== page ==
Ms Gumede added that enrolled nursing assistants were not receiving adequate training as provinces had financial constraints. It was necessary to create a balance between career paths and skills training and allow for work under constant supervision by fully-fledged professionals. Training needs tended to be identified through knee-jerk reactions to current diseases. Targets for training had been established and primary health care was receiving close attention.
Dr A Luthuli (ANC) highlighted tensions between doctors and medical aid schemes as doctors were not being paid on time and developed cash-flow problems. Doctors felt marginalised by the system and were not interacting with established forums.
Mr S Njikelana (ANC) reminded the Committee that much of the present problems were the result of pre-1994 policy and it was not constructive to downplay the origin of the crisis. The Human Resource Plan was vital to highlight crucial areas that required attention. Resources needed to be utilised in a more efficient manner and in partnership with other developmental programmes. The Department tended to be weak on communication and needed an effective plan to address shortcomings. He asked what progress had been achieved with the Health and Welfare SETA. Trade unions wanted to participate in the planning process. Were they being accommodated? How was the plan going to incorporate the provinces?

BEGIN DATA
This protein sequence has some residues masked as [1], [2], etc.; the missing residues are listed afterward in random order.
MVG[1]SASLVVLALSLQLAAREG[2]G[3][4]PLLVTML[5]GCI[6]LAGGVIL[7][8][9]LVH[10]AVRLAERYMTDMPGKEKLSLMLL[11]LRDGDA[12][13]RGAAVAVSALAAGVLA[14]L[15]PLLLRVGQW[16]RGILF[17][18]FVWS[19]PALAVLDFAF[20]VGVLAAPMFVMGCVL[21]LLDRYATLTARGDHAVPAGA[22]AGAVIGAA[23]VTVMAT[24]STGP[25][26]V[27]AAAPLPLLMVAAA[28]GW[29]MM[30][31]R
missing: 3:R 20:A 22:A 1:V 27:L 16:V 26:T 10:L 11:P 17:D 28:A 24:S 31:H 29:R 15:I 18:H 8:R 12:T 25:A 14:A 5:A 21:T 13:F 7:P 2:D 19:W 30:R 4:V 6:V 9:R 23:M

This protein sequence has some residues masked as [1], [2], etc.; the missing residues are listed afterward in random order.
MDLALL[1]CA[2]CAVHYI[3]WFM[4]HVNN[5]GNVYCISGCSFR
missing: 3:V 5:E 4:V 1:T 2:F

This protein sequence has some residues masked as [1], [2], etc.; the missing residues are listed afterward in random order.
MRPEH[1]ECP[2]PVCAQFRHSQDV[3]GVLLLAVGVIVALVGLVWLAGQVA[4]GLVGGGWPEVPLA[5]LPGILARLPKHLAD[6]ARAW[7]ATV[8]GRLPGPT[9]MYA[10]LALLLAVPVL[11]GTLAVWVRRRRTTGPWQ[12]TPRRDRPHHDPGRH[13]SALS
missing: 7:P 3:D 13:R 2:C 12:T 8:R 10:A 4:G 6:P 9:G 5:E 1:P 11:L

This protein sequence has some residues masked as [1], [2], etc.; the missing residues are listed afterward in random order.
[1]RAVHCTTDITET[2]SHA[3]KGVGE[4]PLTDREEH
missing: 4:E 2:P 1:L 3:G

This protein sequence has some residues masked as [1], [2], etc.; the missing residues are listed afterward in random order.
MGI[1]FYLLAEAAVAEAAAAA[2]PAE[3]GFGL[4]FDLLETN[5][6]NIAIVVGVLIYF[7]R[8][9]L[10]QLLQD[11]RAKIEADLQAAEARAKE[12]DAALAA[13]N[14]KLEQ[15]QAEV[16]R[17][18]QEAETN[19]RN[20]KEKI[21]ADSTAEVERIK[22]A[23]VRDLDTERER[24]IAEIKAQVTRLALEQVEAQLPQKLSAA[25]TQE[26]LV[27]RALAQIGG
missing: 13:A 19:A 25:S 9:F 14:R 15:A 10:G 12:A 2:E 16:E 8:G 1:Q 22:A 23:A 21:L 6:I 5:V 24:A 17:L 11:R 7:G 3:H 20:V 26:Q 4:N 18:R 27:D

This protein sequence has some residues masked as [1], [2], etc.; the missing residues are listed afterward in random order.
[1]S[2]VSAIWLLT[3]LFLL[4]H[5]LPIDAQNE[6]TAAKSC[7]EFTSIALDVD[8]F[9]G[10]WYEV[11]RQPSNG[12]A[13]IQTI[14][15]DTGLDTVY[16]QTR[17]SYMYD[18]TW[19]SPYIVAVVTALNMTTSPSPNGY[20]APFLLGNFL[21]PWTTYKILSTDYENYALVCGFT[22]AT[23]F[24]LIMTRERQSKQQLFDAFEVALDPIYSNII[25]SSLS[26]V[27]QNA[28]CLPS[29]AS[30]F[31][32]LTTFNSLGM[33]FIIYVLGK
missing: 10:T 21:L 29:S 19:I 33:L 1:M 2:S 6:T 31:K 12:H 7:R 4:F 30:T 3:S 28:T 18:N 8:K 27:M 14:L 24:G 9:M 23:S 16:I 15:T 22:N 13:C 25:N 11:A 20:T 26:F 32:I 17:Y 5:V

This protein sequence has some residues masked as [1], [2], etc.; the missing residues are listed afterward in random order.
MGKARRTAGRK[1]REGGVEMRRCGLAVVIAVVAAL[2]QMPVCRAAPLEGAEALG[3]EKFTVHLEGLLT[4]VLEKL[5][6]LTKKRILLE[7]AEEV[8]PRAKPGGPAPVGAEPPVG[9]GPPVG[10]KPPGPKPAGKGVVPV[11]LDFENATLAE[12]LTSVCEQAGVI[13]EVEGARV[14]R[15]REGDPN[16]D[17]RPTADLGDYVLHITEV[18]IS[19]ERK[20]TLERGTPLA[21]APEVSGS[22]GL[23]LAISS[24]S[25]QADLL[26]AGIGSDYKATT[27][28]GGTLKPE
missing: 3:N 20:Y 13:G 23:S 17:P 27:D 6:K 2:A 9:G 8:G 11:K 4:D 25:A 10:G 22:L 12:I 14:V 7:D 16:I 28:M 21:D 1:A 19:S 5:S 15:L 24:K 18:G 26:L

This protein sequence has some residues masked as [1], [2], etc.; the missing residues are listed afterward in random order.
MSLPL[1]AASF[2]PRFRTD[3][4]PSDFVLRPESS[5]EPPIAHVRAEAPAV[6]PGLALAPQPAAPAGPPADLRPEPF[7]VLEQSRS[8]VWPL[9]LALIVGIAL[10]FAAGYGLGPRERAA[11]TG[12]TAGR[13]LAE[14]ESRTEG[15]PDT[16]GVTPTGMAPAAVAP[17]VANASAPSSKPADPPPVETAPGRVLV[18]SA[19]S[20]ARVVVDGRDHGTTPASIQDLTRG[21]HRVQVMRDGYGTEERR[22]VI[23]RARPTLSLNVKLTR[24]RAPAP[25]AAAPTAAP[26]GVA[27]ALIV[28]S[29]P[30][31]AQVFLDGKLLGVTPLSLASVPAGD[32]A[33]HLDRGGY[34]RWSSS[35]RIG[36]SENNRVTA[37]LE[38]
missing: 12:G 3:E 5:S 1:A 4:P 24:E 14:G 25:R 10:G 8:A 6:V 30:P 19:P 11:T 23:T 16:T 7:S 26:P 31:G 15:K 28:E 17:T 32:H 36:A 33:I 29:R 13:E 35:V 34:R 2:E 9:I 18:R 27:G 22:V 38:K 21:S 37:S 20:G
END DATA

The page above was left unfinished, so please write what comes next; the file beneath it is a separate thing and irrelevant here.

Dr Mahlathi responded that a problem had existed between doctors and medical aid schemes for some time. Many schemes suffered from a lack of financial reserves and the Council of Medical Schemes had implemented a strategy to increase the percentage of reserves held to facilitate faster payment. Consideration was being given to involving medical aids within the public health system. Migration to other countries remained a contentious issue but the Department was not against workers gaining experience in a foreign environment and returning with increased knowledge.